• Alexis Bullock: Thanks to my awesome summer intern for being down to help me paint this mural in the blazing heat!
  • Sigona's Farmers Market: Thanks for being my "home base" throughout this project! Your food, parking lot, and bathroom were lifesavers, and I really enjoyed getting to meet Carmelo and a handful of your employees.
  • Johnathon DeSoto: Your tape tutorials were a game-changer, Johnathon! Thanks for sharing your secrets with me.
  • Jeff Goodwin, Emi Grannis, and Nicole Sweeney: Thanks, Maker Fam, for your moral support throughout this project (and always). 
  • Phil Reyneri: I will never forget that you drove all the way down to Redwood City just to help me with that damned shade structure -- I owe you one!

Decking Out a San Francisco Hedge Fund Office

Just wrapped up my biggest job to date: Six custom wall hangings for a San Francisco hedge fund office! These photos are from before the installation, so stay tuned for pics of the pieces in their beautiful new homes. 

Here's Maze, a giant triptych for their main conference room:

And here are the three pieces in the Folds series:

If you're interested in a custom piece for your office or home, email me at

Cube Rose Series

Here's a series I wrapped up in early February of this year. Each piece is 27"x30"x1/2". No client, just for fun. 

More photos here: Cube Rose No. 1Cube Rose No. 2Cube Rose No. 3Cube Rose No. 4. Contact Zai to purchase.

Interview on Tiffany Han's Podcast

I was recently interviewed on Tiffany Han's dynamic and charming podcast, called Raise Your Hand Say Yes. Tiffany and I covered a lot of ground in this deep-dive conversation: What it's like being a woman in a traditionally male-dominated field, the importance of building relationships with mentors, and how to go about finding (or creating!) community when you're running a business on your own. Listen here! 

Here's how Tiffany describes the episode: "I was so excited to talk with designer, metalworker, and entrepreneur Zai Divecha for this week's episode! You'll hear the story of how Zai went from Yale grad (undergrad and grad) to a career in tech to where she is now, specializing in TIG welding and producing gorgeous fine art wall hangings. 

"You'll also hear us talk about the steps Zai took as she was deciding to leave tech and become a full-time artist, and what helped her in her first year of the transition. Finally, you'll get the scoop on what kinds of support networks carry her through and some of the digital ways she keeps her fine art business organized!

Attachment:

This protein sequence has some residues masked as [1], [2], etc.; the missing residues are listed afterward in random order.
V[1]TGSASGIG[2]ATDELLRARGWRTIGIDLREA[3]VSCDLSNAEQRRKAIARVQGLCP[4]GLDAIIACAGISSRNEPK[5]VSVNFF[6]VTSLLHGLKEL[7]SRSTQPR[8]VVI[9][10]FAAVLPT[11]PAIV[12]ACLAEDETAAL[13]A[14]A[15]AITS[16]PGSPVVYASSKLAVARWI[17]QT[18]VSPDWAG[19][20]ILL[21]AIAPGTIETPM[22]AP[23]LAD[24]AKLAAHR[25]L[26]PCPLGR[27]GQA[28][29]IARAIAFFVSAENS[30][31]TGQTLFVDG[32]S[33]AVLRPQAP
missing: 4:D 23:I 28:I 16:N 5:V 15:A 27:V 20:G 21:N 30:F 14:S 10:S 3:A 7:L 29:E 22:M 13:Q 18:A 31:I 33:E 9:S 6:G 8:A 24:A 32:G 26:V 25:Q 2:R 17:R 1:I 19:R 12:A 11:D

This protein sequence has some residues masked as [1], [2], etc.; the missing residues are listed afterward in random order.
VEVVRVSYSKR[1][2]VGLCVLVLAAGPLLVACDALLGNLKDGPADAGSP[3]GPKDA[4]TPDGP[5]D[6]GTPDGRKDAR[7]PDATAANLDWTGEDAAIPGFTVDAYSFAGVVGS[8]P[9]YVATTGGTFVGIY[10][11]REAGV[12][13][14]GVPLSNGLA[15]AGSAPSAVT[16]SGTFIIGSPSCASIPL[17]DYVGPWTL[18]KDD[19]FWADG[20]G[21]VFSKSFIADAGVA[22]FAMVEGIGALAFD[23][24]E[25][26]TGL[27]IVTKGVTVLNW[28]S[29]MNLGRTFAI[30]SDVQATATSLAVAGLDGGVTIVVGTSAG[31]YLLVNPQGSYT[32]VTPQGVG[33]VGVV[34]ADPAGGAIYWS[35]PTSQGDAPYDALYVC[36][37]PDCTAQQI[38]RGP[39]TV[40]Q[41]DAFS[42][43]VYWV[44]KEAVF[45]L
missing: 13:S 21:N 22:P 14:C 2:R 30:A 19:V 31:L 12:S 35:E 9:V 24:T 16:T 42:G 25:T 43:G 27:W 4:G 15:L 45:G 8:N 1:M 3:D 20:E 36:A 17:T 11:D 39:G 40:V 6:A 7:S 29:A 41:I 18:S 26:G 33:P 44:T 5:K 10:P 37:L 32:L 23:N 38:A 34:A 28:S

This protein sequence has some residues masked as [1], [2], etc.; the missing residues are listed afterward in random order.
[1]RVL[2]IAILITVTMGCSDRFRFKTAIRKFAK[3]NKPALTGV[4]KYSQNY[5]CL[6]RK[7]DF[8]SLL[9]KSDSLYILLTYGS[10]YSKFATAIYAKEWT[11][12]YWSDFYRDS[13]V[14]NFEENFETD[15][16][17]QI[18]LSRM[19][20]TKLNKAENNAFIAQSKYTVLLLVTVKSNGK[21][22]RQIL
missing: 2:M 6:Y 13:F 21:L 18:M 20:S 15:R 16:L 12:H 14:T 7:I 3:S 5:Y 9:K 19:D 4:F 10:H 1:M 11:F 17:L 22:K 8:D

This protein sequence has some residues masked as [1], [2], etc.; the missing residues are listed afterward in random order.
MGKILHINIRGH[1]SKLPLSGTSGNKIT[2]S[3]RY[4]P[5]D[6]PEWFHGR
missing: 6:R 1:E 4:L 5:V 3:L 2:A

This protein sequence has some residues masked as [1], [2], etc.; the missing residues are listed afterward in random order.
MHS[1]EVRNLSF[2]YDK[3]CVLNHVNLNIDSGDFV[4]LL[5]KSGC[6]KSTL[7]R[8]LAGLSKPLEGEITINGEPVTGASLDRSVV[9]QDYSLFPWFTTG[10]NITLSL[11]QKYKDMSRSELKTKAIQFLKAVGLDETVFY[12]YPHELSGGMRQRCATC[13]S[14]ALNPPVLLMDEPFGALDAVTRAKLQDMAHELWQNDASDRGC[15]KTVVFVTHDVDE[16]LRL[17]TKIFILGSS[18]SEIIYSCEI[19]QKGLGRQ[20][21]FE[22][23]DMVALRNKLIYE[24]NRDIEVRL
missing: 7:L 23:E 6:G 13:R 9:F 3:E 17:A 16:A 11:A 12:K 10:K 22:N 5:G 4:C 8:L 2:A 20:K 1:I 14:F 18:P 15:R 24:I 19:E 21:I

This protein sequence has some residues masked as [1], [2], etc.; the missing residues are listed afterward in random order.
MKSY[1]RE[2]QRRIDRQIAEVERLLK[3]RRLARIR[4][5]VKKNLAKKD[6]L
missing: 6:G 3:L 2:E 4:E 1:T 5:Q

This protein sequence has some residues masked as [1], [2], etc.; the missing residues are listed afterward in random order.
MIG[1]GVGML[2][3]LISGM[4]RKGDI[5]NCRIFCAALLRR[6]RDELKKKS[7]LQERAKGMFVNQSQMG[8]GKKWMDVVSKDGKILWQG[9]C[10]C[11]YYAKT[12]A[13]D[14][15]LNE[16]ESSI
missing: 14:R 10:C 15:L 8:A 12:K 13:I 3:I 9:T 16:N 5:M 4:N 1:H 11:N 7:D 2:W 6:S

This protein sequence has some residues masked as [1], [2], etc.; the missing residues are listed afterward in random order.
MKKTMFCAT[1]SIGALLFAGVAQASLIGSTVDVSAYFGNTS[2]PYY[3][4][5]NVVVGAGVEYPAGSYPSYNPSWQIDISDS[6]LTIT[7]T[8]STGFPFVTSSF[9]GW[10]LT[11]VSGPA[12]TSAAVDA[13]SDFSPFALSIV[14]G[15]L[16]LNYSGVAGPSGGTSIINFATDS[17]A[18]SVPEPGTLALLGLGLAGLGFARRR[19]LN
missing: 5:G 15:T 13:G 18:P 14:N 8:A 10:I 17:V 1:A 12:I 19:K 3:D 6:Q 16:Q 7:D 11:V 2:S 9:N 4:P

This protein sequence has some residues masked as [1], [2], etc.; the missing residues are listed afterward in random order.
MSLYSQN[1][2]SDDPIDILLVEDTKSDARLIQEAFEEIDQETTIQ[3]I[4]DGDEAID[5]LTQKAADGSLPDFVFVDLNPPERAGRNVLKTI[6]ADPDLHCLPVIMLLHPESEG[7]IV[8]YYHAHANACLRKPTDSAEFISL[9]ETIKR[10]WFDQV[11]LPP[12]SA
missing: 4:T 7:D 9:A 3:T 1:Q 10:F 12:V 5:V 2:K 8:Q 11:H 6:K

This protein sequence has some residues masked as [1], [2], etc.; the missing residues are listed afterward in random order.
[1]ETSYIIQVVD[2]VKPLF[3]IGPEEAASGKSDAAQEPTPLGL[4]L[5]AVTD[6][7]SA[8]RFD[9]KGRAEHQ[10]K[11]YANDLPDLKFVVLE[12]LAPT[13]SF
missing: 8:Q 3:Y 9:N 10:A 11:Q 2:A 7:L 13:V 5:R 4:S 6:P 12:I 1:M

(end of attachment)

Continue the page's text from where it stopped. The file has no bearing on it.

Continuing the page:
"If you've considered walking away from a looks good on paper career or degree to raise your hand and say yes to something creative, this episode is for you! Oh, and if you're looking for a dose of empowerment, you'll get that too! You guys - welding is so badass!"

Thank you, Tiffany, for a fun and engaging conversation! Check out the episode here, or listen on iTunes

Free Download: Mobile Wallpaper

Give your phone a quick makeover with these mobile wallpapers! Open this website on your phone, then touch and hold to save an image. Go to your phone's settings to swap in the new wallpaper. Enjoy!


Curves Ahead

I recently wrapped up this curvy, custom ribbon, and shipped it off to its new home in New Haven, Connecticut. My clients, Marc and Horacio, were wonderful to work with. Marc was one of my professors at Yale (he runs the Yale Center for Emotional Intelligence) and his husband Horacio is a talented documentary filmmaker. Their request for flowing, organic shapes pushed me out of my comfort zone a bit -- I can't remember the last time I made anything with curves! I love how this piece turned out, and I'm looking forward to exploring curves in future pieces.

Some behind-the-scenes photos from the process of designing and fabricating this piece:

Interested in a custom piece for your home or office? Email me at and let's discuss!

Feature in AGLOW Magazine

I'm in the latest issue of AGLOW magazine, a beautiful publication geared at makers, photographers, and creative small business owners. It's cool seeing myself and my work in print for the first time. My injury and disability has put a damper on my work for the last few months, so this feels extra special to me right now. 

If you or a creative person in your life is looking for some inspiration, consider ordering an issue of this beautiful magazine! I'm in volume 4, which you can purchase here